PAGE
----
For more information about hip positioning and seat options please visit our new page at: https://mobilitybasics.ca/seating/hip-supports

Arms

Extra wide arm pads are available for users who have trouble keeping thier elbows and lower arms resting on standard 2" arm pads. They measure about 4" wide and the same length as standard arm pads.

Elbow blocks ar available to help keep the user's arm on the wide arm pads or a wheelchair tray. They can be various shapes and sizes but all will prevent the elbow from sliding off the arm to the outside of the arm pad or tray as well as sliding back off the arm pad or tray.

When something more than a conventional arm pad is needed to support the arm, arm troughs are manufactured by a few companies. these troughs can usually be mounted on an angle if needed and straps can be utilised to further secure the arm.

Torso

Lateral supports prevent the torso from leaning to the left or right and they can be

Drop Base
used in pairs or singly. They vary in size and shape but arm generally designed to cup the upper side of the torso just below the arm pit much as a hand would. There is usually adjustment up and down as well as in and out to make proper positioning easier.

Chest straps are straps which are about 2" wide which wrap around the torso just below the arm pits to hold the user upright and stable. The chest strap may or may not be padded.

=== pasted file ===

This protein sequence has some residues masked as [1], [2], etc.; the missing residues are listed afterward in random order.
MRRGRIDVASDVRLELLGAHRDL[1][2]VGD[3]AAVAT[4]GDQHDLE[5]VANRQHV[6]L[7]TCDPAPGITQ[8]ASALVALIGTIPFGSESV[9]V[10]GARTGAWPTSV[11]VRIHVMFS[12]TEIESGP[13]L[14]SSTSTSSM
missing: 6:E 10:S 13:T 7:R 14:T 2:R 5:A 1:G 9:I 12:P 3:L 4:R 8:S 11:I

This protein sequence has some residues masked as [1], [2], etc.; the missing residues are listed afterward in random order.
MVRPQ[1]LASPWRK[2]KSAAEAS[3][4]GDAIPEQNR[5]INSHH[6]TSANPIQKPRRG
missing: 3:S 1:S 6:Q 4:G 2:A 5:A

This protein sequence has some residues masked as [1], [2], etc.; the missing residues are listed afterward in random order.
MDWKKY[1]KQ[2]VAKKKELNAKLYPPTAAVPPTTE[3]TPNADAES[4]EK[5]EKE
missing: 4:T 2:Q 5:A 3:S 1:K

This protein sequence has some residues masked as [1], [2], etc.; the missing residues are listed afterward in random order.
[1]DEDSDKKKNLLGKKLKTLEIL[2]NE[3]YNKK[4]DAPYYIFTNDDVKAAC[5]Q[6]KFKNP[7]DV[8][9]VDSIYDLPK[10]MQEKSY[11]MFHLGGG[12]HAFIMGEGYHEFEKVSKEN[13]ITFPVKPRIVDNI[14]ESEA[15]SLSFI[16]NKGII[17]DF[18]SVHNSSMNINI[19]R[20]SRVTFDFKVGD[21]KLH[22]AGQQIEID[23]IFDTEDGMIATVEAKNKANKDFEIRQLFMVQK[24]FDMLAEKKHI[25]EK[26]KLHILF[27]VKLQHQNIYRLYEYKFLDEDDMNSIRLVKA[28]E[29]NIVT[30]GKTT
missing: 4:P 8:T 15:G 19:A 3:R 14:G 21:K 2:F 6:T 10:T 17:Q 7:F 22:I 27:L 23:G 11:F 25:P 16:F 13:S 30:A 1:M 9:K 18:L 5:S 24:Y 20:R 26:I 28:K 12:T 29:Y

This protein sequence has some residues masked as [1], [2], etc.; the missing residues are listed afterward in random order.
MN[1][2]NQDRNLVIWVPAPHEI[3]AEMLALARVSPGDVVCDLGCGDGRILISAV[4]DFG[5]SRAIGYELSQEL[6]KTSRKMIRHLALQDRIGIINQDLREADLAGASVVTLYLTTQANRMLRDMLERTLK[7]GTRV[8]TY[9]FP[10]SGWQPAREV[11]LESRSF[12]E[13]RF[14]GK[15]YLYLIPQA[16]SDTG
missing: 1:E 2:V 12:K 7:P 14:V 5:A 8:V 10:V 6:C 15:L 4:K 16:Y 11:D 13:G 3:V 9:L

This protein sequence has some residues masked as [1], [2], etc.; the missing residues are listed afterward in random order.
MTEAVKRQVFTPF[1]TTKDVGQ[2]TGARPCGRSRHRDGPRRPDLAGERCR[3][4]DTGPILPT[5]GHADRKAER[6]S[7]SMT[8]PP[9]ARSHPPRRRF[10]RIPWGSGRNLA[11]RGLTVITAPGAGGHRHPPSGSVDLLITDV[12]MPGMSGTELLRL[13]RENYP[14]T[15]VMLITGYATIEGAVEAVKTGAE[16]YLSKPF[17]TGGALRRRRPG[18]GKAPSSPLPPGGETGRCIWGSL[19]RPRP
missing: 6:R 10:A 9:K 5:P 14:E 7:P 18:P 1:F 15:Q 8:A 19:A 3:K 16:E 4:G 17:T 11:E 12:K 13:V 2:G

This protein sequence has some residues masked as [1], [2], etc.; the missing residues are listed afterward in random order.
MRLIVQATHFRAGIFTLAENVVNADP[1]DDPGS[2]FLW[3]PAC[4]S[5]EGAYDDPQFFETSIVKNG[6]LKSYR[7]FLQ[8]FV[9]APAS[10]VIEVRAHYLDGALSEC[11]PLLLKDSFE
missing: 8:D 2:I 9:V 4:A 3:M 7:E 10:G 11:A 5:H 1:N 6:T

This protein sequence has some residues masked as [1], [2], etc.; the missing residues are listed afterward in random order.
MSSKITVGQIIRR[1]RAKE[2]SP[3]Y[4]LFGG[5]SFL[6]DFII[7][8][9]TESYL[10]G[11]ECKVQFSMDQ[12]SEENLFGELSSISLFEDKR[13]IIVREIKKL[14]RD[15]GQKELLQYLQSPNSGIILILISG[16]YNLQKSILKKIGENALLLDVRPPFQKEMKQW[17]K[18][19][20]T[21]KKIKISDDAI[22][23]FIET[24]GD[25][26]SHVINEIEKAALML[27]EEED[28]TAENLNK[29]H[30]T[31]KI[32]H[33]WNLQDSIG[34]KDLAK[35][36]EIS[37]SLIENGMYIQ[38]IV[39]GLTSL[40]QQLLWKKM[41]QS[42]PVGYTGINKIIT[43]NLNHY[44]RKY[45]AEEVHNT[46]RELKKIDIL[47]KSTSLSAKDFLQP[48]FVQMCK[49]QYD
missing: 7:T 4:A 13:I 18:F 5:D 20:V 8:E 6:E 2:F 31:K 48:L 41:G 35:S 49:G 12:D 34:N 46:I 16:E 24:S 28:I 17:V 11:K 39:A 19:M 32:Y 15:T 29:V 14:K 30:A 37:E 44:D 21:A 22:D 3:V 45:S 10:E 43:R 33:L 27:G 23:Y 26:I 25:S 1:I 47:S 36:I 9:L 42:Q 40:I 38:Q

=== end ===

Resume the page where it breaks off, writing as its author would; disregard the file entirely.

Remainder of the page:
Shoulder straps are similar to backpack straps. They are padded straps which are

Shoulder Harness
anchored to the top center of the backrest and the lower sides of the backrest or wheelchair back posts. There are adjusting straps to adjust how tightly the shoulder straps hold the user. Rear pull adjusting straps are intended for the caregiver to use and front pull adjusting straps are intended for the user themselves to use.

Head

Headrests can vary quite a bit in complexity and cost and choosing the right one

headrests
can be quite a procedure.

A basic headrest is simply a pad attached to an adjustable and removable mounting system. The basic hearest is suitable for user's who have good head control and just want something to rest their head against when tired.

A curved headrest curves around the sides of the head to provide some lateral support for users who have a little difficulty controling their head. There are various shapes and sizes of curved headrests and a little trial and error may be required to determine the correct one.

Modular headrests are quite complicated and expensive systems. Setting up a modular headrest system requires some time as there are many pads that can be used mounted in many different positions. With modular headrest systems, many adjustments can be made as needed.

Forehead pads are options on the modular headrest systems to prevent the user's head from falling forward off the headrest.

Head straps are straps attached to the headrest which wrap around the forehead of the user and hold the head secure. Generally, nobody likes to use a headstrap but in some cases they are the only option for head control and work well in the right situations. Head straps can be used with the modular headrest system or the more basic headrests.





Notice: Information on the MobilityBasics.ca web site is for informational purposes only and not meant to be a substitute for the advice provided by physicians, therapists or other medical professionals. All information is general in nature and may not necessarily apply to everyone as individual needs may vary. For more information see our terms.

Products displayed or discussed on this web site are presented to provide examples of products discussed and are not specifically endorsed by mobilitybasics.ca. We do not receive any compensation for displaying or presenting any products.